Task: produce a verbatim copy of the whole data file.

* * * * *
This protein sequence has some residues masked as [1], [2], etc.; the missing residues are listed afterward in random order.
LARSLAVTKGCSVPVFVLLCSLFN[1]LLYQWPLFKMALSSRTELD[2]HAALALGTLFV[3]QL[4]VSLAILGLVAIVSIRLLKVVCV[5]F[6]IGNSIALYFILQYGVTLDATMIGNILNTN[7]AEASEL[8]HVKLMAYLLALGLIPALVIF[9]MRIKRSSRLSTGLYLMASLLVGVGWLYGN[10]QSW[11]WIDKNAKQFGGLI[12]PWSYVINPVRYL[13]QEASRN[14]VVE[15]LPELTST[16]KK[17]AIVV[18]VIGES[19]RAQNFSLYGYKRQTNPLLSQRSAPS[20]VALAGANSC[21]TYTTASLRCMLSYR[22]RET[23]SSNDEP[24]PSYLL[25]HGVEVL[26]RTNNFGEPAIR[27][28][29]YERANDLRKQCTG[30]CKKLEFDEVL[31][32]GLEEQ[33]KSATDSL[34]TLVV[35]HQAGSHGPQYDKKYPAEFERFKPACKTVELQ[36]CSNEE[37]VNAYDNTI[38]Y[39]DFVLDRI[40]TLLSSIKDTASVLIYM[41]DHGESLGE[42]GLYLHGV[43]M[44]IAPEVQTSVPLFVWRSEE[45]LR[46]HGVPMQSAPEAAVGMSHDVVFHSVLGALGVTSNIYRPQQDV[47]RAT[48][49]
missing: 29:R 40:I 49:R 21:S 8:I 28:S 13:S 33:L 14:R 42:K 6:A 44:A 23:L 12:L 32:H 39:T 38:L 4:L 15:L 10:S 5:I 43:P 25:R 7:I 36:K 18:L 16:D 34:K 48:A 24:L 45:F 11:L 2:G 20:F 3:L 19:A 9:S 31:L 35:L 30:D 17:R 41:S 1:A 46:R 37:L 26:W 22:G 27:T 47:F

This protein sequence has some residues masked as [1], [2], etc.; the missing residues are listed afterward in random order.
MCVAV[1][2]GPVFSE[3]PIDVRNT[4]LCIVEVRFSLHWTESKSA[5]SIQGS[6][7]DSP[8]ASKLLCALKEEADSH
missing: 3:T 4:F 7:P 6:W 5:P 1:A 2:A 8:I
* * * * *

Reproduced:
This protein sequence has some residues masked as [1], [2], etc.; the missing residues are listed afterward in random order.
LARSLAVTKGCSVPVFVLLCSLFN[1]LLYQWPLFKMALSSRTELD[2]HAALALGTLFV[3]QL[4]VSLAILGLVAIVSIRLLKVVCV[5]F[6]IGNSIALYFILQYGVTLDATMIGNILNTN[7]AEASEL[8]HVKLMAYLLALGLIPALVIF[9]MRIKRSSRLSTGLYLMASLLVGVGWLYGN[10]QSW[11]WIDKNAKQFGGLI[12]PWSYVINPVRYL[13]QEASRN[14]VVE[15]LPELTST[16]KK[17]AIVV[18]VIGES[19]RAQNFSLYGYKRQTNPLLSQRSAPS[20]VALAGANSC[21]TYTTASLRCMLSYR[22]RET[23]SSNDEP[24]PSYLL[25]HGVEVL[26]RTNNFGEPAIR[27][28][29]YERANDLRKQCTG[30]CKKLEFDEVL[31][32]GLEEQ[33]KSATDSL[34]TLVV[35]HQAGSHGPQYDKKYPAEFERFKPACKTVELQ[36]CSNEE[37]VNAYDNTI[38]Y[39]DFVLDRI[40]TLLSSIKDTASVLIYM[41]DHGESLGE[42]GLYLHGV[43]M[44]IAPEVQTSVPLFVWRSEE[45]LR[46]HGVPMQSAPEAAVGMSHDVVFHSVLGALGVTSNIYRPQQDV[47]RAT[48][49]
missing: 29:R 40:I 49:R 21:S 8:I 28:S 13:S 33:L 14:R 42:K 6:A 44:A 23:L 12:L 32:H 39:T 38:L 4:L 15:L 10:S 5:I 43:P 25:R 7:I 36:K 18:L 16:D 34:K 48:A 24:L 45:F 11:L 2:G 20:F 3:L 19:A 9:S 31:L 35:L 30:D 17:R 41:S 1:A 46:R 37:L 26:W 22:G 27:T 47:F

This protein sequence has some residues masked as [1], [2], etc.; the missing residues are listed afterward in random order.
MCVAV[1][2]GPVFSE[3]PIDVRNT[4]LCIVEVRFSLHWTESKSA[5]SIQGS[6][7]DSP[8]ASKLLCALKEEADSH
missing: 3:T 4:F 7:P 6:W 5:P 1:A 2:A 8:I